Congress advances Libya sanctions bill to bolster peace process

The new bill could sanction many foreign actors in Libya if the current ceasefire fails.

Fighters fire salutatory rounds in the air during the funeral of General Wanis Bukhamada, commander of the "Saiqa" (Special Forces) of the self-proclaimed Libyan National Army (LNA) loyal to strongman Khalifa Haftar, in the eastern city of Benghazi on November 1, 2020.  / AFP / Abdullah DOMA
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The US House of Representatives advanced a bill today that could sanction many foreign actors involved in Libya’s civil war should the current ceasefire fall apart.

The House passed the bipartisan Libya Stabilization Act by voice vote today. The bill was introduced by Ted Deutch and Joe Wilson, the Democratic chairman and top Republican on the House’s Middle East panel.

“The most recent round of UN-led talks yielded an agreement to hold ‘free and fair, inclusive and credible presidential and parliamentary elections next year,” Mr Deutch said on the House floor before the vote. “However, hard work and difficult compromises lie ahead.”

“Progress on securing the withdrawal of weapons, foreign forces and mercenaries from Libya remain elusive. We should not forget that previous diplomatic efforts in Libya repeatedly failed.”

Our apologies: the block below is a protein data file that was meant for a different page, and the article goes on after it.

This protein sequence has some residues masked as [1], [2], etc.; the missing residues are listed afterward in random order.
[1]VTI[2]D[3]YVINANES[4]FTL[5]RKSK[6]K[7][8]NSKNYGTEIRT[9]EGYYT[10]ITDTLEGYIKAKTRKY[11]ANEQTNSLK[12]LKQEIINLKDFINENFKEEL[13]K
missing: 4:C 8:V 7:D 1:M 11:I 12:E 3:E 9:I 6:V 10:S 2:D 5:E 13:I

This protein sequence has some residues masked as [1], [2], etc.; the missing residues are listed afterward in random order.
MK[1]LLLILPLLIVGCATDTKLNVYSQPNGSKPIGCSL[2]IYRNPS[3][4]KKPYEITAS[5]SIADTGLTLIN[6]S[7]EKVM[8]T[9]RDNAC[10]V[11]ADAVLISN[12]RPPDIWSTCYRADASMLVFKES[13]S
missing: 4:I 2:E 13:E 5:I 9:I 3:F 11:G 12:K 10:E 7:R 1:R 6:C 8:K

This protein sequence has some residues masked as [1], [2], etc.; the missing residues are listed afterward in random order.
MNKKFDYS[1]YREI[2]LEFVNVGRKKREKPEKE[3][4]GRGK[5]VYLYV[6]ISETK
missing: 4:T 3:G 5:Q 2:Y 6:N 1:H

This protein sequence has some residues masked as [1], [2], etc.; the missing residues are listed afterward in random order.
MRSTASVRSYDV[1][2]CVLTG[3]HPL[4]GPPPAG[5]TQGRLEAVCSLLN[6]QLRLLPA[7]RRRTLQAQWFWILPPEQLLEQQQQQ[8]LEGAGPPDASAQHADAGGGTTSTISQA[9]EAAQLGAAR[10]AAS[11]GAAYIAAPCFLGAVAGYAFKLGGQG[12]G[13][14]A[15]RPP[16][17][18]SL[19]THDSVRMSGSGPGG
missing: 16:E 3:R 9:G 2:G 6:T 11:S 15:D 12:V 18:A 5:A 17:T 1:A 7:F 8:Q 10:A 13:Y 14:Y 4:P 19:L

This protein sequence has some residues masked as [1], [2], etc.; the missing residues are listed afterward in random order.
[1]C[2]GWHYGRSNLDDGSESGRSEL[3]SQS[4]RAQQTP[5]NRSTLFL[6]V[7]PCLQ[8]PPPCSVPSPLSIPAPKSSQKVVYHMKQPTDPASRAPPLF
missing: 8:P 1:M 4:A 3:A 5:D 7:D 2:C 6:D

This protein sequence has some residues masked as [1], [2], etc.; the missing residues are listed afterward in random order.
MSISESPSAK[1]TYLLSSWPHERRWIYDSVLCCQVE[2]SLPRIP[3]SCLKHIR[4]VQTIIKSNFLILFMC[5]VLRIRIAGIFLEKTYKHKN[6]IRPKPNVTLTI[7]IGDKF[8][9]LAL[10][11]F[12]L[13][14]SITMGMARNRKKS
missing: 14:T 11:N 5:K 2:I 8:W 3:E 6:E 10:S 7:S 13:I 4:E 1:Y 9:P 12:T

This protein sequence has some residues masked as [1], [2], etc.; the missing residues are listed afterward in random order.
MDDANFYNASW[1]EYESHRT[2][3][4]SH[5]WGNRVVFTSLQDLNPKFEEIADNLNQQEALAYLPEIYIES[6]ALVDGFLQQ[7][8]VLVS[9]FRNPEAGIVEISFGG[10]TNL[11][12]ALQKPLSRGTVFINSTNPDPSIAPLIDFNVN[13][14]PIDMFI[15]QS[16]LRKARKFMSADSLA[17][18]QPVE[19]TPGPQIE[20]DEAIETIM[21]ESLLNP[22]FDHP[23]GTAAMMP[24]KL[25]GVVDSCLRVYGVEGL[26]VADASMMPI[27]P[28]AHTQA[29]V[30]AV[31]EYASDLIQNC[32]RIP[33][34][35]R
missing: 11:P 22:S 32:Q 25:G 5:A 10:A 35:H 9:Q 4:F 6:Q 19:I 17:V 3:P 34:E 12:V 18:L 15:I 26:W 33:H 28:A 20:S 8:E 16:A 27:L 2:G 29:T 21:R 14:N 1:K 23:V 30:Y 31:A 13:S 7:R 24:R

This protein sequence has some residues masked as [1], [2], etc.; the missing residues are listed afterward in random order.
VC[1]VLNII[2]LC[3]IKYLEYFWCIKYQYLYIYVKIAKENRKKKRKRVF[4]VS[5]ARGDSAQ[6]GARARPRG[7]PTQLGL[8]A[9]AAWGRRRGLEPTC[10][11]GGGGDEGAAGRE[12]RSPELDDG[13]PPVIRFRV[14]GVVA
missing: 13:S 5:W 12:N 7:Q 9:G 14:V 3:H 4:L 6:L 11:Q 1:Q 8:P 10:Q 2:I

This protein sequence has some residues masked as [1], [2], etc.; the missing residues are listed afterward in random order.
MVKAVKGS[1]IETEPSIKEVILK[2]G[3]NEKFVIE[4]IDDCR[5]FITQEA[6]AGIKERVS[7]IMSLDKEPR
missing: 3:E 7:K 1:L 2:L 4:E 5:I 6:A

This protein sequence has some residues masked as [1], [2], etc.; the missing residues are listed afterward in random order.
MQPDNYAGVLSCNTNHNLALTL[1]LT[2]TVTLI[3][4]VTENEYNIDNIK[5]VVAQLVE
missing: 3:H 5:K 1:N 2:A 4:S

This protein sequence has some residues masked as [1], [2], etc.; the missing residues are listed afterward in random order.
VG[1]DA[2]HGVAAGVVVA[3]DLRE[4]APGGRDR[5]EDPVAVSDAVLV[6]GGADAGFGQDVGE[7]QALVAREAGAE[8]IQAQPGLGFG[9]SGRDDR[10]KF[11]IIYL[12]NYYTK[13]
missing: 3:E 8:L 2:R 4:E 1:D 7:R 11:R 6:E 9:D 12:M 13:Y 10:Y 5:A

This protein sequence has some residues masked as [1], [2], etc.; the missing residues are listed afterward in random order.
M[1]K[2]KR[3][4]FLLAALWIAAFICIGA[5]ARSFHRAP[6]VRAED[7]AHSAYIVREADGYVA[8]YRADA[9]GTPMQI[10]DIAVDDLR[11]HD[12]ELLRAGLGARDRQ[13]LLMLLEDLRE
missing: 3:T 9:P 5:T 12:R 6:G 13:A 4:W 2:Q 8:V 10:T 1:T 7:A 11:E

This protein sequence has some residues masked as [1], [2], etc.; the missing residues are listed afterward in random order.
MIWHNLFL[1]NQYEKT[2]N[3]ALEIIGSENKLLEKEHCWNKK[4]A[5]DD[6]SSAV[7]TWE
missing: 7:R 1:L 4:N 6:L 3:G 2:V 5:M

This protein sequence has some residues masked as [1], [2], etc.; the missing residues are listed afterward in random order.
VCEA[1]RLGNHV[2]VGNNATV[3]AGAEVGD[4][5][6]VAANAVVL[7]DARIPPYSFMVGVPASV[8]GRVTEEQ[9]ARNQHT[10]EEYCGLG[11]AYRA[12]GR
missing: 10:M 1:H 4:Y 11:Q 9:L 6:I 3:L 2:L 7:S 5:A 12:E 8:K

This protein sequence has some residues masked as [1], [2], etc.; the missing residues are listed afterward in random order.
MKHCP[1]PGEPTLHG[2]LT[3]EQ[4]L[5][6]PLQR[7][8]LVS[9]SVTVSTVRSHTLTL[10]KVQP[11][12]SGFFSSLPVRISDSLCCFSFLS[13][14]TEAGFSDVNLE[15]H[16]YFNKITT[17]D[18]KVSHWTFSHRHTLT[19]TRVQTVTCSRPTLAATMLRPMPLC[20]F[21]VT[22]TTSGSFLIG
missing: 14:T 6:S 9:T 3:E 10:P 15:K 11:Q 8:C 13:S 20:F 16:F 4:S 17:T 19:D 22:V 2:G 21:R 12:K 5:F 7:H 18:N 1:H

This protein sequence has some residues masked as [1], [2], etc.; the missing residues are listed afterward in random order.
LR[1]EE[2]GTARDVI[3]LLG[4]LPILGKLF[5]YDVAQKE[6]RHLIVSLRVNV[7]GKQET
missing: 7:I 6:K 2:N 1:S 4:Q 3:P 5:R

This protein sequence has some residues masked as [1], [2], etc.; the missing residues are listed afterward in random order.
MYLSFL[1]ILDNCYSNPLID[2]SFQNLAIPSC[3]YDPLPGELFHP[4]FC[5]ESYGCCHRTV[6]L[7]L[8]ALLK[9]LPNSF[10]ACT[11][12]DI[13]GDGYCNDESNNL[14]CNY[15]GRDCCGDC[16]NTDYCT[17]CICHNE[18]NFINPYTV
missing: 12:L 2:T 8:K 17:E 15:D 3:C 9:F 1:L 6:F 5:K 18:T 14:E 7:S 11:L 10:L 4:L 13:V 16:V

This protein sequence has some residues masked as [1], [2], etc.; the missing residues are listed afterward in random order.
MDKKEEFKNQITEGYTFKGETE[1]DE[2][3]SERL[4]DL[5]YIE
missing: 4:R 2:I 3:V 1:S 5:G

To that end, the new legislation would sanction any foreign actors backing either the Tripoli-based Government of National Accord or the Libyan National Army loyal to Field Marshall Khalifa Haftar. It would also place sanctions on anyone who illicitly exploits Libyan oil resources or financial institutions, as well as anyone complicit in human rights abuses. The bill allows the US president to defer the sanctions if a ceasefire is currently in effect.

Libya’s warring factions signed a ceasefire last month that called for the withdrawal of all foreign forces from the country for a minimum of three months as well as a prisoner exchange.

“These are important accomplishments and credit should be given to the Libyan representatives to the negotiations as well as to the UN, the US embassy in Libya and both the Tunisian and Egyptian governments for hosting the political and military discussions,” said Mr Deutch.

Mr Deutch’s bill would also require the State Department to submit a report to Congress on all foreign actors intervening in Libya.

While the bill implicates a myriad international actors in Libya, lawmakers reserved most of their public ire for Russia and Turkey, both of which have dispatched thousands of Syrian mercenaries on opposite sides of the conflict.

Sanctions aside, the bill also authorises $23 million in aid for next year to strengthen Libyan civil society, advance democracy, improve election infrastructure and fight corruption.

It also requires the State Department and the US Agency for International Development to submit a strategy on humanitarian aid for Libya and directs the US secretary of state to organise a high-level diplomatic summit to advance the Libyan peace process.

The Senate must also vote to pass the bill before the president has an opportunity to sign it into law.